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Restaurant industry fights wave of violence

A 25-year-old Captain D's manager and his 16-year-old helper are shot to death in an apparent robbery while preparing the restaurant for Sunday lunch.

In Mount Pleasant, S.C., the stabbed body of a restaurant owner is found in the kitchen of her Chinese restaurant, which also was robbed.

A Wisconsin teenager is charged with using a baseball bat to fatally beat the owner of a diner before grabbing her money bag and spending the loot on bowling, video games and fast food.

These 1997 slayings are part of a growing problem for the restaurant industry, which deals in cash, opens early and closes late, and depends on transient workers for much of its staff.

About 15 people are killed at work each week in the United States, and one typically is a restaurant employee, according to the Institute for Occupational Safety and Health.

"We're outraged. We know this is a violent world we live in," said Mimi Bliss, spokeswoman for the 1,400-restaurant Shoney's chain, which lost four employees to homicide within four weeks this year.

Restaurants still rate far below taxi services, liquor stores and gas stations in homicides, but remain in the top 10 most vulnerable places to work.

The safety and health institute lists robbery as the primary motive, but other homicides are caused by disgruntled workers, clients or domestic violence that spills into the workplace.

"It's a scary world out there," said Francis D'Addario, security manager for Hardee's restaurants, which lost a manager in a homicide last May in Atlanta.

"We live in a cocaine-saturated environment with 200-million firearms accessible. And that leads to violence," D'Addario said. "But we shouldn't close down the store."

The industry is fighting back. Restaurants and other food-related businesses spent $6.5-billion on security last year, said Bill Zalud, editorial director of Security Magazine.

"Chain fast-food restaurants have done a fairly diligent job of trying to improve security and protection for their employees and customers," Zalud said.

Where there once were peepholes and door locks, employees now have wireless panic buttons and video monitoring.

"The larger chains have the money to invest," Zalud said. "But the restaurant business is still dominated by mom-and-pop operations that typically don't spend hefty amounts on security."

Full-service, sit-down restaurants lag in security spending too, he said, but have implemented common-sense precautions such as improved lighting and back door security.

Still, restaurants remain an easy mark because they are accessible, plentiful and open at night, and typically have cash on hand.

"Opening and closing hours are the most vulnerable times for robberies," said Tom Briggs, spokesman for the National Council of Chain Restaurants. "When it happens, there's a very high probability that the offender is an ex-employee . . . or perhaps even a friend of an employee. They know the equipment, layout and procedures."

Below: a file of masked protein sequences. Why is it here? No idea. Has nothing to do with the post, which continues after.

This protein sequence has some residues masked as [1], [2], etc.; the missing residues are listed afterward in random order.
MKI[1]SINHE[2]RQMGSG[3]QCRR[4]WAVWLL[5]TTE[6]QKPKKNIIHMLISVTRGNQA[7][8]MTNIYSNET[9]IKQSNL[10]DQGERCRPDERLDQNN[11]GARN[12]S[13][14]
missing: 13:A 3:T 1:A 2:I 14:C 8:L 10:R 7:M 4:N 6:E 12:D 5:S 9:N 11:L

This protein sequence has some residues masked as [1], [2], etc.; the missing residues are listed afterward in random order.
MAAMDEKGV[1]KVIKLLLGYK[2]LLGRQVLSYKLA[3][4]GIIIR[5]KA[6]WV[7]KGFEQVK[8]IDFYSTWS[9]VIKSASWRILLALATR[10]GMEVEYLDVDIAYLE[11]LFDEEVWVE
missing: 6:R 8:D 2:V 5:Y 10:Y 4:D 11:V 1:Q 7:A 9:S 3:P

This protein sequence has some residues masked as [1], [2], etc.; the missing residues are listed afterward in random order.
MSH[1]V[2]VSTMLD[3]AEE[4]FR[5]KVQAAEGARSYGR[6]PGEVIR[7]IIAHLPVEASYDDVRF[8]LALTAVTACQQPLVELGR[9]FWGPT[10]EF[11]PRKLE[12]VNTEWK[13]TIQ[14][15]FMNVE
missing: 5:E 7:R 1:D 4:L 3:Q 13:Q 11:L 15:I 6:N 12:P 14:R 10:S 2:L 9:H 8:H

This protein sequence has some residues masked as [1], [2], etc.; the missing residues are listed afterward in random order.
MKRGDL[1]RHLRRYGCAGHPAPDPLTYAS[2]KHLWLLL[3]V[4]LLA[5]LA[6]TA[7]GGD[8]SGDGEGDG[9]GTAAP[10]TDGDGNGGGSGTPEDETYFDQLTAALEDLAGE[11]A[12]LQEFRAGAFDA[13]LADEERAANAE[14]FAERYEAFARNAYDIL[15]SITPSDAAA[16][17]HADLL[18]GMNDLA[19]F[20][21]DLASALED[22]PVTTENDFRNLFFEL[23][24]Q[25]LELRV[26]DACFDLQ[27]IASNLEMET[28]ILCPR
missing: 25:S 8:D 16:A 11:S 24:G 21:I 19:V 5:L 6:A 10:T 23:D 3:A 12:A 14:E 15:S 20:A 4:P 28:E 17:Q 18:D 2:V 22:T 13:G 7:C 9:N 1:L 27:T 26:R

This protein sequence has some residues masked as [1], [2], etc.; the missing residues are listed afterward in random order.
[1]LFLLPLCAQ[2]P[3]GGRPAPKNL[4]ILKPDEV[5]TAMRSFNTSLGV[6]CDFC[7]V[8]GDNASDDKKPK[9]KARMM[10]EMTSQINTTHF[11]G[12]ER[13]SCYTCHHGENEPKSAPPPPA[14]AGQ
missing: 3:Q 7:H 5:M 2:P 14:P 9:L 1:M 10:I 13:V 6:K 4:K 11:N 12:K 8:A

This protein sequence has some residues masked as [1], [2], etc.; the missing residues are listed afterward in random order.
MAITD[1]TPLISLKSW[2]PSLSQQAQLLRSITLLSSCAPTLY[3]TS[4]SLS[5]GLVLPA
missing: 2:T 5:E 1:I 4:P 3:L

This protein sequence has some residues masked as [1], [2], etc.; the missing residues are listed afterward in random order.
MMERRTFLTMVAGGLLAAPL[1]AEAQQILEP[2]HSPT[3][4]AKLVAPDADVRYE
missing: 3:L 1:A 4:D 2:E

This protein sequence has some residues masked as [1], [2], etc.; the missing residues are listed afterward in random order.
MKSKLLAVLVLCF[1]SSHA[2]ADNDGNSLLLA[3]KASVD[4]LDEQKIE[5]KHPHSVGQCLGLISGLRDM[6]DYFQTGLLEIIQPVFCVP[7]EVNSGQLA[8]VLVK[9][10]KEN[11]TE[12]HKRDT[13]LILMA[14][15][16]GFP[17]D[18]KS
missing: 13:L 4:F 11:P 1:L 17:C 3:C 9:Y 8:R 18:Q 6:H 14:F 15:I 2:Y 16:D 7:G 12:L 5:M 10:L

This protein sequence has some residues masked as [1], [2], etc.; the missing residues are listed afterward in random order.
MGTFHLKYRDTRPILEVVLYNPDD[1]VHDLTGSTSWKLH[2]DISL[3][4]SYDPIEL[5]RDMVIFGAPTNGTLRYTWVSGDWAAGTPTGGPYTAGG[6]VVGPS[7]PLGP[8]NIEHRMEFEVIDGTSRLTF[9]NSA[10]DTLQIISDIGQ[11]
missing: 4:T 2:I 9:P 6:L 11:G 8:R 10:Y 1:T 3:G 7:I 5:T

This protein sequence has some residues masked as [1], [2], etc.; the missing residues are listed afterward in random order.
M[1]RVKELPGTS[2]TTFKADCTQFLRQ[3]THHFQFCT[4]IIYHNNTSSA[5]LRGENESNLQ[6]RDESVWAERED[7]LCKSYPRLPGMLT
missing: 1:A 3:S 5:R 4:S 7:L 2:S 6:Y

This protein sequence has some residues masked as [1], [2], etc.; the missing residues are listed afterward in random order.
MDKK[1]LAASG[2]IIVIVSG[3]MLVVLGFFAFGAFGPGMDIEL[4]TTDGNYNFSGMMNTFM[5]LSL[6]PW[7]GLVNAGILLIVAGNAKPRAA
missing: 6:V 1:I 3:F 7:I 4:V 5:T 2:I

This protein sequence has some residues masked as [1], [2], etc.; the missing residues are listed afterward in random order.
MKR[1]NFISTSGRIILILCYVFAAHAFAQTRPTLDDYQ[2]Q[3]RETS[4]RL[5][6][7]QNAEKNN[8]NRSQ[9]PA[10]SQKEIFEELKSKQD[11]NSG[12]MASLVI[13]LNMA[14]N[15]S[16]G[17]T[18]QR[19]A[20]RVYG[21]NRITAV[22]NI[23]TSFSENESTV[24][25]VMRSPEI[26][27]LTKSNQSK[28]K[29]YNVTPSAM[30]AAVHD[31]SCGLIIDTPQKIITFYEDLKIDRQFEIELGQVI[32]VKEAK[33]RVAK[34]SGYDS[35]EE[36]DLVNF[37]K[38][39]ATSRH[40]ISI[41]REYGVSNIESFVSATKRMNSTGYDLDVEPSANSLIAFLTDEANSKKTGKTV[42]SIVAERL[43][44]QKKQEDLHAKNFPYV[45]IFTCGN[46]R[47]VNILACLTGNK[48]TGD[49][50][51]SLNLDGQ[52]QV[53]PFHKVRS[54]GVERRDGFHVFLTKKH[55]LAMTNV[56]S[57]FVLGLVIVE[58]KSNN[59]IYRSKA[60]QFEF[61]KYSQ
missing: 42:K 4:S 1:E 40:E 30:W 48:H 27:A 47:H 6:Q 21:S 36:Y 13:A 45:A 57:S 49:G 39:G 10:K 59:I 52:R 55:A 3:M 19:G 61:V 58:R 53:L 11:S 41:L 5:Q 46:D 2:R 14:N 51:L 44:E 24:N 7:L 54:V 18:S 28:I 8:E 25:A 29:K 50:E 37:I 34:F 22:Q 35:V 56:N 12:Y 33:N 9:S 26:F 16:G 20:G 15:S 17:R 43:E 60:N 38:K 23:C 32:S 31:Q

The industry is looking closely at its employee screening procedures but is plagued by high turnover. Newspapers' classified ads typically are filled with pleas for cooks, servers and dishwashers.

"It's basically a minimum-wage job and not seen as a career track," Briggs said.

Franchise agreements also limit the ability of chains to install systemwide security measures. Chains have complete authority over company-owned restaurants but cannot necessarily mandate added expenses to franchise owners.

"Franchisees are independent business partners," said D'Addario of Hardee's, which owns 25 percent of its 4,000 restaurants. "We share our best practices with each other, but per-store investment in security varies . . . from tens of dollars to $10,000 or more."

Still, most franchisees joined Hardee's comprehensive crime-prevention program, launched in 1992. The result has been a 79 percent decrease in robbery violence.

"We're not sure which parts of our security package are getting us the results, but we are having luck reducing the frequency," D'Addario said. "No matter what we do, though, we might not be able to prevent violence at any given location on any night."

George Van Luven knows that well. His daughter Marsha Klopp was night manager of a Taco Bell in Clarksville, Tenn., on Jan. 30, 1994, when she and three co-workers were killed by a soldier who worked part time at the restaurant and needed money to pay a car repair bill.

"Marsha had worked at Krystal's and several fast-food places and really enjoyed it. She liked people and was a happy person," Van Luven said.

The oldest of eight children, Klopp, 22, was saving money to pay for nursing school and wanted to work in an emergency room someday. She had three children.

"Who expected to be working at a Taco Bell joint and get killed?" said Van Luven, who feels sick even driving by a fast-food restaurant. "Her death practically destroyed us. . . . Life goes on, one day at a time, but it's never the same again."